Studying Indiana Public Libraries' Usage of Internet Filters: Wonder How Others Handle the Touchy Subject of Filtering? Check These Results from a Statewide Survey in Indiana
Comer, Alberta Davis, Computers in Libraries
A lot of literature from the past few years has discussed the importance of bridging the digital divide that exists between those with Internet access and those without. Public libraries have often declared themselves to be that bridge. This article looks at how Indiana's public libraries allow the citizens they serve access to the Internet. With a grant from the University Research Committee of Indiana State University, I studied the use of filtering software and other restrictions that have been placed on patrons' computer usage.
To determine Internet policies and usage here, I mailed a survey to all 434 Indiana public libraries (239 main and 195 branches) in the autumn of 2003. Thirty-three percent (144 of the 434 mailed) of the surveys were returned.
Managing Internet Usage
Estabrook and Lakner (2000) wrote of Internet access in libraries, "a substantial majority exert some kind of formal control, implementing one or more of the following measures: They filter access, require patrons to give their permission for children to use the Internet, or place computers in locations the staff can manage" (p. 60). The Indiana Survey on Internet Usage Policies at Public Libraries (PLs) shows that Hoosier libraries follow this national trend.
Oder reported in 2002 that 43 percent of public libraries in the U.S. use filtering software. In my 2003 survey of Indiana libraries, 66 percent (95 PLs) reported that they have filters in place, 31 percent (45 PLs) said they do not have filters in place, and 3 percent (four PLs) gave no response. (See pie chart.) Another 22 percent (32 PLs) said they are planning to install filters in the future. Of the 8 percent (12 PLs) that said they do not intend to install filters, 3 percent (five PLs) are in areas that served a population of more than 25,000, while 5 percent (seven PLs) are in areas that had populations less than 10,000.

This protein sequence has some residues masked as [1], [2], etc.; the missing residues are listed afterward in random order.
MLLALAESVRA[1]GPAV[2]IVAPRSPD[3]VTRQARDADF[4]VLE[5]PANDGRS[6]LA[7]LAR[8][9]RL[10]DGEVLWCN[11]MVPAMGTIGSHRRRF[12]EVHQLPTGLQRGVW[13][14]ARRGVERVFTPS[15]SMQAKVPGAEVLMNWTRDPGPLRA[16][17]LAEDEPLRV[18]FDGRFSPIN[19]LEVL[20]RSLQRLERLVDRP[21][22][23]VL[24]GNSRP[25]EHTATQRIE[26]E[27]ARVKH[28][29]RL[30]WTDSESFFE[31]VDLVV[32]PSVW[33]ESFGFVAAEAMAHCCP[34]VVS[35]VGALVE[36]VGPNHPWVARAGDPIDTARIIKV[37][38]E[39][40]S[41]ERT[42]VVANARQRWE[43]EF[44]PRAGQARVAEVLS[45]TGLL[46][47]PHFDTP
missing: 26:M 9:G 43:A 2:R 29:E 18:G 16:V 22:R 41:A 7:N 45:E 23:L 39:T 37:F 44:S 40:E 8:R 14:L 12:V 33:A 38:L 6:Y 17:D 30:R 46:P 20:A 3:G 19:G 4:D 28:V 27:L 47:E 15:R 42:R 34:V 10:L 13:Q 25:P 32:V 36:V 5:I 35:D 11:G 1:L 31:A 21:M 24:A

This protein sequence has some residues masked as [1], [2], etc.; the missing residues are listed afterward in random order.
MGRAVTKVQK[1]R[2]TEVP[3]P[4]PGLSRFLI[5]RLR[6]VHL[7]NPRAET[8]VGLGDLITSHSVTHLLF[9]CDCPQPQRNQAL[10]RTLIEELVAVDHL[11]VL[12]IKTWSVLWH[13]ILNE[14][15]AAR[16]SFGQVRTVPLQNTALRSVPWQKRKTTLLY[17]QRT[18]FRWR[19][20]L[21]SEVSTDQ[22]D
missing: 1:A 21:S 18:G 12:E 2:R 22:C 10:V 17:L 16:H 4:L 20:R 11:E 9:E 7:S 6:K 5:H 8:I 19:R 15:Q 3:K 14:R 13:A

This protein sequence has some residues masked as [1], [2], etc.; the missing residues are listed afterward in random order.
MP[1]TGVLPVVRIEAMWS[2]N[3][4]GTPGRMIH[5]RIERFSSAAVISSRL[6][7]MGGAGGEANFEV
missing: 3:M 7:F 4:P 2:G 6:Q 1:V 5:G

What Drove Decisions
Monitoring what patrons view is a relatively new function for library staff members, who are usually on the forefront of championing patron privacy. Although many librarians still claim to be First Amendment advocates, the issue of Internet privacy has caused a number of us to be more inquisitive about what information our patrons are accessing on library computers. This may be due in part to outside political pressures that are tied into library funding. One such pressure is from CIPA, the Children's Internet Protection Act, which Congress passed in 2000, and which went into effect in July 2004. CIPA mandates that schools and libraries install filtering software or they'll lose eligibility for some federal funding (usually the E-rate, which allows K-12 schools and public libraries to get discounts for Internet connections).
When I asked whether the libraries had modified their computer usage policies because of CIPA, 18 percent (26 PLs) replied "yes" and 10 percent (14 PLs) replied "not yet." (1) Many libraries may be caught in a financial quandary. As one librarian asserted, "The $10,000 T-1 line is simply not something we can afford without erate." Another librarian agreed, saying that management was "concerned about the budgeting implications" of not following CIPA requirements.
What Worked, What Didn't
Of the libraries that already had filters, CyberPatrol was the most popular, used by 11 percent of respondents (16 PLs). Next was Websense, used by 9 percent (13 PLs), and Web Balanced, used by 5 percent (seven PLs). According to the survey results, libraries were using more than 20 different filtering products.
In an almost-even split, 32 percent (46 PLs) reported no problems with their filtering software, while 35 percent (51 PLs) reported that they had experienced one or more types of problems. Twenty-two percent (31 PLs) said that patrons were unable to pull up needed information on the Internet. This is what Resnick, Hansen, and Richardson called over-blocking, "when content is blocked that should not have been restricted" (p. …